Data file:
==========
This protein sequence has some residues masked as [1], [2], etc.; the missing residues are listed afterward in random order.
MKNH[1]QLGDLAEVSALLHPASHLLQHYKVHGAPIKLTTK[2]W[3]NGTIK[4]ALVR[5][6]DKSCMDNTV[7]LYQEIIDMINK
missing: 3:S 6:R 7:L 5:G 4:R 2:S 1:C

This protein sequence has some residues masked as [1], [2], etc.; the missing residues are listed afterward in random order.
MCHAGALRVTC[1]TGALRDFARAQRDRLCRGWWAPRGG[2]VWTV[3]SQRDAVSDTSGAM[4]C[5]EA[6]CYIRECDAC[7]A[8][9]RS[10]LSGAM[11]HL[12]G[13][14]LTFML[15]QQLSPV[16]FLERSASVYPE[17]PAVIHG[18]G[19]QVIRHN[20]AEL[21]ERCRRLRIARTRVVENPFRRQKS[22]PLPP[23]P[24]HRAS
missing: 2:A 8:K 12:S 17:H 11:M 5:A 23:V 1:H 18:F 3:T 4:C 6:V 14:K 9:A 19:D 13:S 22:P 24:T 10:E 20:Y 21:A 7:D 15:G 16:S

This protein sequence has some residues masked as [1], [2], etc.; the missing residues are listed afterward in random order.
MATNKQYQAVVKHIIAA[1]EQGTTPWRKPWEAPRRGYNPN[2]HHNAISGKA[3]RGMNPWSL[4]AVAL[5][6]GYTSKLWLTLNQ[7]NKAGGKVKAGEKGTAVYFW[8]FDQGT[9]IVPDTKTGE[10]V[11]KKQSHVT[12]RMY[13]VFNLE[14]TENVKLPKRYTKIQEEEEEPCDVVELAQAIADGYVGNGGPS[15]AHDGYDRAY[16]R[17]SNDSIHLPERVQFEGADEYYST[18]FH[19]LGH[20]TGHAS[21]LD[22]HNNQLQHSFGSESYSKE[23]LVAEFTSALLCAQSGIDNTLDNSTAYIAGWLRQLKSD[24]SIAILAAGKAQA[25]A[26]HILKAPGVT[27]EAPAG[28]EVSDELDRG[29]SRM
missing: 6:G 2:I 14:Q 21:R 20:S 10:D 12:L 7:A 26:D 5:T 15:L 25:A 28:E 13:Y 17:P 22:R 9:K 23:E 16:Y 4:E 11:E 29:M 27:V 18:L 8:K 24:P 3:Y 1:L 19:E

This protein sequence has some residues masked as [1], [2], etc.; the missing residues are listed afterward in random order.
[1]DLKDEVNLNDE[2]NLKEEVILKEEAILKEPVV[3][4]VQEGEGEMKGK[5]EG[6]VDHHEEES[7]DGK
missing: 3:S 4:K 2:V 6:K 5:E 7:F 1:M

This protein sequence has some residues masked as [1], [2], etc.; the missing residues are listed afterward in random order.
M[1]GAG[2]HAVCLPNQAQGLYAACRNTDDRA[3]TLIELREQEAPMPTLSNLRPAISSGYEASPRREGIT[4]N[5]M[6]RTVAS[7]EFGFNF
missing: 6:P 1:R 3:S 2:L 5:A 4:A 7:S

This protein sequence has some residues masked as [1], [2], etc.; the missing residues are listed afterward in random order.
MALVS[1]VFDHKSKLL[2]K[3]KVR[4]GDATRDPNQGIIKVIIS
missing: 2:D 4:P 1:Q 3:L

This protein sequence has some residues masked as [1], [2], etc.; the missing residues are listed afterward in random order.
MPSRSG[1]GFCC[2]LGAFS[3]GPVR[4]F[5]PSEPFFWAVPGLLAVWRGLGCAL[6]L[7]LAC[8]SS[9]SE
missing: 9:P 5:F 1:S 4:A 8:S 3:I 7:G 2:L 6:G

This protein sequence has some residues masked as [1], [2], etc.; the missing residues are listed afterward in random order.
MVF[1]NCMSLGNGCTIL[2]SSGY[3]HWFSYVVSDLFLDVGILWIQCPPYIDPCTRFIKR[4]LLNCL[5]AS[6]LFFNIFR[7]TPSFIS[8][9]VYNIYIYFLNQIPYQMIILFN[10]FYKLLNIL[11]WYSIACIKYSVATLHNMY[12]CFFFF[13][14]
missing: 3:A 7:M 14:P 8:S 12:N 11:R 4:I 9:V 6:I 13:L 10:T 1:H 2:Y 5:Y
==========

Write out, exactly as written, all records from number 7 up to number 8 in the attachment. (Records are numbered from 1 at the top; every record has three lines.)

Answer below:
This protein sequence has some residues masked as [1], [2], etc.; the missing residues are listed afterward in random order.
MPSRSG[1]GFCC[2]LGAFS[3]GPVR[4]F[5]PSEPFFWAVPGLLAVWRGLGCAL[6]L[7]LAC[8]SS[9]SE
missing: 9:P 5:F 1:S 4:A 8:S 3:I 7:G 2:L 6:G

This protein sequence has some residues masked as [1], [2], etc.; the missing residues are listed afterward in random order.
MVF[1]NCMSLGNGCTIL[2]SSGY[3]HWFSYVVSDLFLDVGILWIQCPPYIDPCTRFIKR[4]LLNCL[5]AS[6]LFFNIFR[7]TPSFIS[8][9]VYNIYIYFLNQIPYQMIILFN[10]FYKLLNIL[11]WYSIACIKYSVATLHNMY[12]CFFFF[13][14]
missing: 3:A 7:M 14:P 8:S 12:N 11:R 4:I 9:V 6:I 13:L 10:T 1:H 2:Y 5:Y